Great little lens! No noticeable distortion unless you take pictures of brick walls for a living. f/2 is good, and each stop down gets better very quickly. Very sharp at F4 and above. The lens can flare some but you just have to be shooting at the right angle for this to happen. Contrast can suffer in very bright day light.

    The engineering between the lens and the sensor is there for sure but so well done it is hard to notice. Throw on a 17 or 12-24 on my Nikon and shoot side by side you see the vignetting, distortion, sharpness degradation to the corners wide open on those very good lenses. All of this is there on the X100, but in so little amounts you have to go looking for it. To me that is what great design is about, not noticing the designed aspects incorporated.

    Bokeh

    Not bad and actually really good for a wide lens. I would say it can be a bit jittery at medium focus distances but close focus it is very good. Bokeh by nature shines more as the focal length becomes longer. Even though this is a 35mm equivalent lens, it is a 24mm lens that is cropped. Wide angles have such a depth of field that one will never be able to achieve what a 50mm or 85mm can do. With that in mind, the bokeh better than my Nikon 24mm f/2.8 and at f/2 (usually with the ND filter on) you can make your subject pop out of the frame.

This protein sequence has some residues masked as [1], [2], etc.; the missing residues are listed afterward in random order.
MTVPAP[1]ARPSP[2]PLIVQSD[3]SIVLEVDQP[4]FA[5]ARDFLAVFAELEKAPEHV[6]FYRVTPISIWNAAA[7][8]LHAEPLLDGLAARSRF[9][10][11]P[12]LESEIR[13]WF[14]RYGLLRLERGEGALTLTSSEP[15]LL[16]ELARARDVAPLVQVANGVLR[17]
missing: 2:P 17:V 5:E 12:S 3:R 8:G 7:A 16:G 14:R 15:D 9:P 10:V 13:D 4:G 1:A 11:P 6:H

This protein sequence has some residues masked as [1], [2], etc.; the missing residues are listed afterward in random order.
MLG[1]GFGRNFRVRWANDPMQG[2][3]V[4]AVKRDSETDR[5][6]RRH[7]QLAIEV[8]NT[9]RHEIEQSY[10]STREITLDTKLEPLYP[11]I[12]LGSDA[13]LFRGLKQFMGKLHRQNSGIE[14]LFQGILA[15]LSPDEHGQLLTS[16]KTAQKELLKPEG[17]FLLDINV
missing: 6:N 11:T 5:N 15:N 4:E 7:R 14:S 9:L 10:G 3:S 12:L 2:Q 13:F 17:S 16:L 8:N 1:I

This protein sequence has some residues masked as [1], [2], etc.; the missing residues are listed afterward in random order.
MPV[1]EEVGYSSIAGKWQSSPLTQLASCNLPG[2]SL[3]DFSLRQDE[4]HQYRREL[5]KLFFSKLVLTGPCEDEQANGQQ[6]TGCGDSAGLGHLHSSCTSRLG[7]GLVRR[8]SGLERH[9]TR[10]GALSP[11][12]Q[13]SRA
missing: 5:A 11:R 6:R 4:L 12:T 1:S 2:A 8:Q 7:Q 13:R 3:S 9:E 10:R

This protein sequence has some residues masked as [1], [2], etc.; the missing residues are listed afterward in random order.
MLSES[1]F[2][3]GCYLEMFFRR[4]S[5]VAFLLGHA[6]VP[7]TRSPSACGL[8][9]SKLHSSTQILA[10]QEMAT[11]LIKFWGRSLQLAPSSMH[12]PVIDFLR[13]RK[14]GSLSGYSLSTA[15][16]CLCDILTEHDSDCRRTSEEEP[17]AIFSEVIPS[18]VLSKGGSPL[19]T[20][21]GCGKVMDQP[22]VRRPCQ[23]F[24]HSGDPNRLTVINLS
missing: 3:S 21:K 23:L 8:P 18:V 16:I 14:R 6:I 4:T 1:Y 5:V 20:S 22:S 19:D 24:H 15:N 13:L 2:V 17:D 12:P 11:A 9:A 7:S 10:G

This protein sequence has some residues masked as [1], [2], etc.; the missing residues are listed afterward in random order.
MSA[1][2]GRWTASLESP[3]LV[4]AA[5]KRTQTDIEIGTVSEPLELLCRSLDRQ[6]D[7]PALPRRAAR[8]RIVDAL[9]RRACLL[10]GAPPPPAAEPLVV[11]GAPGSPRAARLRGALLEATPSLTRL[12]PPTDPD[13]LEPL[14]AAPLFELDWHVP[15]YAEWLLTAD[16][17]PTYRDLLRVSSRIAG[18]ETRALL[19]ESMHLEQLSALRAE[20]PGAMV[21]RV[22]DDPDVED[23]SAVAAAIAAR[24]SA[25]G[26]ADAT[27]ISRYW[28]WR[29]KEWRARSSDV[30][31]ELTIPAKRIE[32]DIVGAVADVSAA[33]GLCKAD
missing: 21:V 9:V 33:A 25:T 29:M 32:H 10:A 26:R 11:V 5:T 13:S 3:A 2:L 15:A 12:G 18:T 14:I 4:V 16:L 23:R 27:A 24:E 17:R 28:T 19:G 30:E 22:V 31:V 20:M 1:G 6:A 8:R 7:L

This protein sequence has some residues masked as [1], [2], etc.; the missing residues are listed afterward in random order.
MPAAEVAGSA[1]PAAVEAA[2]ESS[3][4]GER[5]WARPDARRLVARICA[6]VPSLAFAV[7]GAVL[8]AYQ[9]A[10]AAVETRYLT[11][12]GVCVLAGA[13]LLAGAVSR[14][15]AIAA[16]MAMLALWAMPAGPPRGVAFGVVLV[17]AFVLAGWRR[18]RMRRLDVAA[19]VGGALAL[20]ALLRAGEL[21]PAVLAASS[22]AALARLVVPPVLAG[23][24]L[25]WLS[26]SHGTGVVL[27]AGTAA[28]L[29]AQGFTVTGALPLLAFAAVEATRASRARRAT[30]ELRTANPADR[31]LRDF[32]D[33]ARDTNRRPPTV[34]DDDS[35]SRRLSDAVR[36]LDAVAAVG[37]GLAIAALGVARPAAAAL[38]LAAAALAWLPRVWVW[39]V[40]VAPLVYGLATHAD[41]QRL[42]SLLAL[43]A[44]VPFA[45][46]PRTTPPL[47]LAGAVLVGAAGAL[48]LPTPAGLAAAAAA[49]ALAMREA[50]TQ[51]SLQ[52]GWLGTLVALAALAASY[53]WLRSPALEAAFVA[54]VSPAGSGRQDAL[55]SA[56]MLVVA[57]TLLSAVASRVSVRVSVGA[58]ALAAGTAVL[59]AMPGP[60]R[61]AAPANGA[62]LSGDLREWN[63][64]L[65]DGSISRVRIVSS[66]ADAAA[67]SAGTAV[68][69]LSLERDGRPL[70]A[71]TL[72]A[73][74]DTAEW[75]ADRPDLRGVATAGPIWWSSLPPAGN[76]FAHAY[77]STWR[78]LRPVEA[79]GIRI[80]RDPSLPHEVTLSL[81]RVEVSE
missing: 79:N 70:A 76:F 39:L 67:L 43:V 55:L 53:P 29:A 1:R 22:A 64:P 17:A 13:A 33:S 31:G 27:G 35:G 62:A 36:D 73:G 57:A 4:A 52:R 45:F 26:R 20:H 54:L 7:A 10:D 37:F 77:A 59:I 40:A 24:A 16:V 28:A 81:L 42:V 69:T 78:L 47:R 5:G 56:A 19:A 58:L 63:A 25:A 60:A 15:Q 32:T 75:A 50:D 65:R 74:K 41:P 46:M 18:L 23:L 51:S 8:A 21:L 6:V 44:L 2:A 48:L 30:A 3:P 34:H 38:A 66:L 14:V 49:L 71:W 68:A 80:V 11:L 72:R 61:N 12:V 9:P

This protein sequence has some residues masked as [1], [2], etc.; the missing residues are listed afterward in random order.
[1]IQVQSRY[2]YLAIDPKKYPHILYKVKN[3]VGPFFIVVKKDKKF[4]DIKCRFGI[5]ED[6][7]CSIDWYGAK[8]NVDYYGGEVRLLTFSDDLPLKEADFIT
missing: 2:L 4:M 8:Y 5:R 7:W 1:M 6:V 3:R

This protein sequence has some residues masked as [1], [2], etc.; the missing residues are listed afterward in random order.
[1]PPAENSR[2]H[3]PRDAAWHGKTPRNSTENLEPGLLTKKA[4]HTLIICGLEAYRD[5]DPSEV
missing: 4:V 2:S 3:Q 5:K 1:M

Single focal length

    Many comments on this topic are just beyond my understanding. I shoot primes most of the time so I really don't mind or care about the single focal length. I have been missing a 35mm equiv since my 24mm died and have found that I put a 50mm, 85mm or 70-200vr on my D300 and use this as a second body with its 35mm lens for wide shots. The IQ is really the same as my D300 so it is like I have two DSLRs but one went on a diet. I can't even quickly tell the difference at this point in looking at thumbnails of the files which I usually can do with any other camera I have used.

    Battery Life

    I don't have a great base as I spend a lot of time playing with menus and settings so the back LCD is on quite a bit. Even with that, it is Really good. I go a 4-6 days (50 shots/ day) between charges. I turn off the rear LCD panel and review very few images when I shoot so that helps a great deal. If I were traveling with it, I probably would buy a second battery as I do with any camera I own.

    Final Thoughts and Comments

    This is one hell of a camera system. And I use "system" in the since it is like a mini advanced DSLR like a Nikon D7000 or Canon 60D on up. This camera was not designed for a basic user upgrading to a better camera. This camera was designed for the Advanced Amateur or Pro who wants something smaller with the SAME image quality. It is Not a Rangefinder or DSLR and Not an oversimplified Digi-Cam. This is designed to be an advanced tool that takes time to learn as does any advanced DSLR. Its aim is not to replace a M9, D3, 1Ds. What it can replace is someone who may have a pro body (D3/D700/D300/D7000, 1DsIII/5D Mark II/7D) and is in the market for something smaller like a m4/3 or a consumer body who will shoot with a fast prime lens.